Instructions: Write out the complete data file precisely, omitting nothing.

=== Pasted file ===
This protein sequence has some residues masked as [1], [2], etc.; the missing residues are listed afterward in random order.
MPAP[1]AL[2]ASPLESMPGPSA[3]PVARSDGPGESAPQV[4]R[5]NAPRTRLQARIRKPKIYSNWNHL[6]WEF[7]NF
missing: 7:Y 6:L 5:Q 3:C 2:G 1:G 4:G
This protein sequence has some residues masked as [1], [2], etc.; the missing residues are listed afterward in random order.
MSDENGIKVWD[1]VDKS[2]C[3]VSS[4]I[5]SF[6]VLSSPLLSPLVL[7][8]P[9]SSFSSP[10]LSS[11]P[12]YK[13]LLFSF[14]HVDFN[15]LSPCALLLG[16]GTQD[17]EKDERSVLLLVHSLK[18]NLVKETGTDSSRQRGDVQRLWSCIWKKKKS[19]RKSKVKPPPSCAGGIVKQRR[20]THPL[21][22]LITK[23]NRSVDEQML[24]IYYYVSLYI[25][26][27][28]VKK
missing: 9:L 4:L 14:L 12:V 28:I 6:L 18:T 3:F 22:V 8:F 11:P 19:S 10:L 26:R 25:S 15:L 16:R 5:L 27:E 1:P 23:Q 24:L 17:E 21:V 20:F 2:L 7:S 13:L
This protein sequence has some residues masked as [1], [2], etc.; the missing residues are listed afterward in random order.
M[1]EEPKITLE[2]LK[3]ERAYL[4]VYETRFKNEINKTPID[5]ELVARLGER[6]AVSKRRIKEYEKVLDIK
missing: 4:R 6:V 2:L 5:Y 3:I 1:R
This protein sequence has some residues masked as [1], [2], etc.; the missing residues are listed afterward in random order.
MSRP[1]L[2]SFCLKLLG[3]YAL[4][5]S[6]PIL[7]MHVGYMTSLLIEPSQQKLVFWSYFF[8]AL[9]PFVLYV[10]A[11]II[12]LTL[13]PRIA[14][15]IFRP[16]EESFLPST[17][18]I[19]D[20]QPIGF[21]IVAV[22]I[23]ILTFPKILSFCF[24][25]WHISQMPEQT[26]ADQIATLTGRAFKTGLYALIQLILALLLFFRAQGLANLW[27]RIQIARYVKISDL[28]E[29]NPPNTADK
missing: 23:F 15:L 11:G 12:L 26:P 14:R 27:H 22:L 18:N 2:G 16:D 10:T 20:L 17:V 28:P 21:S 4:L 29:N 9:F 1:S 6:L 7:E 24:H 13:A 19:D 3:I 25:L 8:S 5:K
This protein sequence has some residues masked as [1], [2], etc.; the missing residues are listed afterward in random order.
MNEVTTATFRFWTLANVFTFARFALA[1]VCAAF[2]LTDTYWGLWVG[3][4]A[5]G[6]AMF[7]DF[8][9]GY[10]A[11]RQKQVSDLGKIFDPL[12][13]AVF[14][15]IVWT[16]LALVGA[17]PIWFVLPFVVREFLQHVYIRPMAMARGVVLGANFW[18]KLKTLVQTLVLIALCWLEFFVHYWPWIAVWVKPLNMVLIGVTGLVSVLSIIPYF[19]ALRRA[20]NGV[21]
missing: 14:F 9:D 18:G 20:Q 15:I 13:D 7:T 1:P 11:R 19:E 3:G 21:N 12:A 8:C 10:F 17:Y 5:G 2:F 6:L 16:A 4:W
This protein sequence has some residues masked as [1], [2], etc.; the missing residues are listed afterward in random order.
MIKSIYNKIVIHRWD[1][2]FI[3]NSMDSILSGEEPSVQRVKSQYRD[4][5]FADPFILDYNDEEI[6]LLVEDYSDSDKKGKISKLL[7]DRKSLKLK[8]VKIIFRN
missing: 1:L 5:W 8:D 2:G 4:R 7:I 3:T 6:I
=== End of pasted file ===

This protein sequence has some residues masked as [1], [2], etc.; the missing residues are listed afterward in random order.
MPAP[1]AL[2]ASPLESMPGPSA[3]PVARSDGPGESAPQV[4]R[5]NAPRTRLQARIRKPKIYSNWNHL[6]WEF[7]NF
missing: 7:Y 6:L 5:Q 3:C 2:G 1:G 4:G
This protein sequence has some residues masked as [1], [2], etc.; the missing residues are listed afterward in random order.
MSDENGIKVWD[1]VDKS[2]C[3]VSS[4]I[5]SF[6]VLSSPLLSPLVL[7][8]P[9]SSFSSP[10]LSS[11]P[12]YK[13]LLFSF[14]HVDFN[15]LSPCALLLG[16]GTQD[17]EKDERSVLLLVHSLK[18]NLVKETGTDSSRQRGDVQRLWSCIWKKKKS[19]RKSKVKPPPSCAGGIVKQRR[20]THPL[21][22]LITK[23]NRSVDEQML[24]IYYYVSLYI[25][26][27][28]VKK
missing: 9:L 4:L 14:L 12:V 28:I 6:L 18:T 3:F 22:V 8:F 11:P 19:S 10:L 26:R 25:S 15:L 16:R 5:L 27:E 1:P 23:Q 24:L 17:E 21:V 20:F 2:L 7:S 13:L
This protein sequence has some residues masked as [1], [2], etc.; the missing residues are listed afterward in random order.
M[1]EEPKITLE[2]LK[3]ERAYL[4]VYETRFKNEINKTPID[5]ELVARLGER[6]AVSKRRIKEYEKVLDIK
missing: 4:R 6:V 2:L 5:Y 3:I 1:R
This protein sequence has some residues masked as [1], [2], etc.; the missing residues are listed afterward in random order.
MSRP[1]L[2]SFCLKLLG[3]YAL[4][5]S[6]PIL[7]MHVGYMTSLLIEPSQQKLVFWSYFF[8]AL[9]PFVLYV[10]A[11]II[12]LTL[13]PRIA[14][15]IFRP[16]EESFLPST[17][18]I[19]D[20]QPIGF[21]IVAV[22]I[23]ILTFPKILSFCF[24][25]WHISQMPEQT[26]ADQIATLTGRAFKTGLYALIQLILALLLFFRAQGLANLW[27]RIQIARYVKISDL[28]E[29]NPPNTADK
missing: 23:F 15:L 11:G 12:L 26:P 14:R 27:H 22:L 18:N 2:G 16:D 10:T 20:L 17:V 28:P 21:S 4:L 29:N 9:F 1:S 6:L 7:E 24:H 13:A 19:D 3:I 25:L 8:S 5:K
This protein sequence has some residues masked as [1], [2], etc.; the missing residues are listed afterward in random order.
MNEVTTATFRFWTLANVFTFARFALA[1]VCAAF[2]LTDTYWGLWVG[3][4]A[5]G[6]AMF[7]DF[8][9]GY[10]A[11]RQKQVSDLGKIFDPL[12][13]AVF[14][15]IVWT[16]LALVGA[17]PIWFVLPFVVREFLQHVYIRPMAMARGVVLGANFW[18]KLKTLVQTLVLIALCWLEFFVHYWPWIAVWVKPLNMVLIGVTGLVSVLSIIPYF[19]ALRRA[20]NGV[21]
missing: 14:F 9:D 18:G 20:Q 15:I 13:D 7:T 1:P 11:R 19:E 3:G 21:N 12:A 8:C 10:F 17:Y 5:G 2:F 6:L 16:A 4:W
This protein sequence has some residues masked as [1], [2], etc.; the missing residues are listed afterward in random order.
MIKSIYNKIVIHRWD[1][2]FI[3]NSMDSILSGEEPSVQRVKSQYRD[4][5]FADPFILDYNDEEI[6]LLVEDYSDSDKKGKISKLL[7]DRKSLKLK[8]VKIIFRN
missing: 1:L 5:W 8:D 2:G 4:R 7:I 3:T 6:I